Despite all the cheering on the blog that APS administrators are now facing justice for their roles in the CRCT cheating scandal, an unresolved issue remains: Why was there so much cheating in APS? (And elsewhere in the country, as uncovered by a later AJC investigation?)
The Georgia CRCTs are not difficult tests. Why was it so difficult to get APS students to score in acceptable ranges?
The indictments in the APS cheating scandal bring us back to the national quandary of how to raise the achievement level of students who historically were never expected to do well, were accorded fewer resources with which to do well, had the most inexperienced teachers and came from homes that lacked the social capital to assist them in school.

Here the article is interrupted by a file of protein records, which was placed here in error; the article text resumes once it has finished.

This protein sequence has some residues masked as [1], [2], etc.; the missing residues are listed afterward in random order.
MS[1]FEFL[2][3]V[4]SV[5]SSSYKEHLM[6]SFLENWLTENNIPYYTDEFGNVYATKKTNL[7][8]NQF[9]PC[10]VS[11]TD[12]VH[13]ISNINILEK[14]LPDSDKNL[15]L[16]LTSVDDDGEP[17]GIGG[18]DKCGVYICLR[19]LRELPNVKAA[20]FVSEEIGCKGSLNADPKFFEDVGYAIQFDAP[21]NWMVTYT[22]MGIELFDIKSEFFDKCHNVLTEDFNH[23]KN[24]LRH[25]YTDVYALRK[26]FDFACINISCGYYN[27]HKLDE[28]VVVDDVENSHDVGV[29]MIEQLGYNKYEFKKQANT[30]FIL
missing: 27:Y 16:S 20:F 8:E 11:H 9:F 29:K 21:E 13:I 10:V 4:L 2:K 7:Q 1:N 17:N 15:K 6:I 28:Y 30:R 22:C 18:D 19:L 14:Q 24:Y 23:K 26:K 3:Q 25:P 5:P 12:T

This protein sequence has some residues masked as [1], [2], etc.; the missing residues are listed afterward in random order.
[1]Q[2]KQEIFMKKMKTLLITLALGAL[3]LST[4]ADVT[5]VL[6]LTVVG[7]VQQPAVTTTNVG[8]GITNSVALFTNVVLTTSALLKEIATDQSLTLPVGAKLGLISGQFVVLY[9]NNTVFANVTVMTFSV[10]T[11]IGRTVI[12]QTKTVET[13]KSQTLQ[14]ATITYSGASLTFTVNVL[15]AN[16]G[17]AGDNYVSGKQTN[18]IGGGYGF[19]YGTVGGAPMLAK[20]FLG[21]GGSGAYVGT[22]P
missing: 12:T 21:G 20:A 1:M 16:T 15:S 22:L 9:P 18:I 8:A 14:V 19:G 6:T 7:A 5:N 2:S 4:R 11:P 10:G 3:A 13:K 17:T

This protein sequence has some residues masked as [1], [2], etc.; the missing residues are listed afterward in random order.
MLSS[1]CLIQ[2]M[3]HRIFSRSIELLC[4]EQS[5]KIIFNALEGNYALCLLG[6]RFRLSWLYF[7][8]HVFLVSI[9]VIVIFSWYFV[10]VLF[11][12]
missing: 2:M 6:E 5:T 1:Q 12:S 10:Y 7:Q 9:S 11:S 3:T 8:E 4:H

The cheating at APS occurred in the schools with the least advantaged populations.
When she came to Atlanta, Beverly Hall said she wanted teachers who believed poor children could do well. (Interesting side point here is that Hall wanted to fire